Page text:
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Jazz at Kitano: Duduka Da Fonseca and Brazilian Express

Nick Catalano By

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New Yorkers' search for the quintessence of the classic Brazilian samba sound must inevitably lead to Maucha Adnet, Helio Alves, and the leadership of Duduka Da Fonseca.
Brazilian percussionist Duduka Da Fonseca has led a variety of groups in Gotham venues for the past several years, performing the wildly popular samba music he learned growing up in Rio de Janeiro. His December 8 performance at The Kitano Hotel lounge in New York City was a high point of the holiday season, celebrating the music of pianist Dom Salvador. Fourteen-year-old Da Fonseca would play along with Salvador's album Rio 65 Trio (Philips, 1965). Da Fonseca and Brazilian Express stunned a standing room only crowd with Salvador's compositions, now rarely heard in New York.

Three enchanting Salvador compositions opened the set. Burners " Clauditi" and "Gafieira" serviced pianist Helio Alves's keyboard wizardry and bassist Martin Wind's haunting harmonic lines, and the ballad "Maria" displayed saxophonist/flutist Billy Drewes's unique lyricism. Vocalist Maucha Adnet took the stage and announced that the evening marked the 24th anniversary of Antonio Carlos Jobim's passing, proceeding to sing the Jobim standards "Pato Preto," "Retrato em Branco e Preto," and "Polo Pony," the latter written just before he died. Adnet's vocal stylings are always delivered with a singular sonority unsurpassed by others performing samba literature. Her delightful patter is a virtual seminar in Brazilian musical history.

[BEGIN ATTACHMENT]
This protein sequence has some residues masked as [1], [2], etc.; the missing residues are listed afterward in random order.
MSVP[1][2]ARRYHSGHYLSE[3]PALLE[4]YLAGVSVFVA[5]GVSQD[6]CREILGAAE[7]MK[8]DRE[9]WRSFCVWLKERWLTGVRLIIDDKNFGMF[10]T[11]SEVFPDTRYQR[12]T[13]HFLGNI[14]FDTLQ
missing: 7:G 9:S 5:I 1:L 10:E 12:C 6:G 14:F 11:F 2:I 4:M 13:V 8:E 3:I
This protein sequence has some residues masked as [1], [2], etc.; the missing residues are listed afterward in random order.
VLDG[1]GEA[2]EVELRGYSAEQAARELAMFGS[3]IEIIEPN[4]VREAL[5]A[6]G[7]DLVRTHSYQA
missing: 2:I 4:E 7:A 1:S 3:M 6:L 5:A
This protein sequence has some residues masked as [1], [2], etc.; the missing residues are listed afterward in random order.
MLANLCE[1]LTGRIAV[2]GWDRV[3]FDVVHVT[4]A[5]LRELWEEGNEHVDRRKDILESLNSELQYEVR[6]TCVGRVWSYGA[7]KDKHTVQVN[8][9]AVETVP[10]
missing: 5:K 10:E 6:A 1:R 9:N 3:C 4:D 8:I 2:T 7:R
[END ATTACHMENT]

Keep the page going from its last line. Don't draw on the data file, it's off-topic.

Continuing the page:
An intriguing trio version of Salvador's memorable "Samba Do Malandrinho"—also recorded on Da Fonseca's latest album, Plays Dom Salvador (Sunnyside, 2018)—followed the Jobim tunes. The evening's highlight was a Dori Caymmi composition, "Amazon River," launched with a scintillating berimbau solo by Da Fonseca and followed by Adnet and Drewes sharing a chorus of breathtaking counterpoint.

Big Apple jazz fans have often discovered that the present day search for the quintessence of swing leads inevitably to John Pizzarelli, Pat Martino, and Joey DeFrancesco. Similarly, their search for the quintessence of the classic Brazilian samba sound must inevitably lead to Maucha Adnet, Helio Alves, and the leadership of Duduka Da Fonseca.

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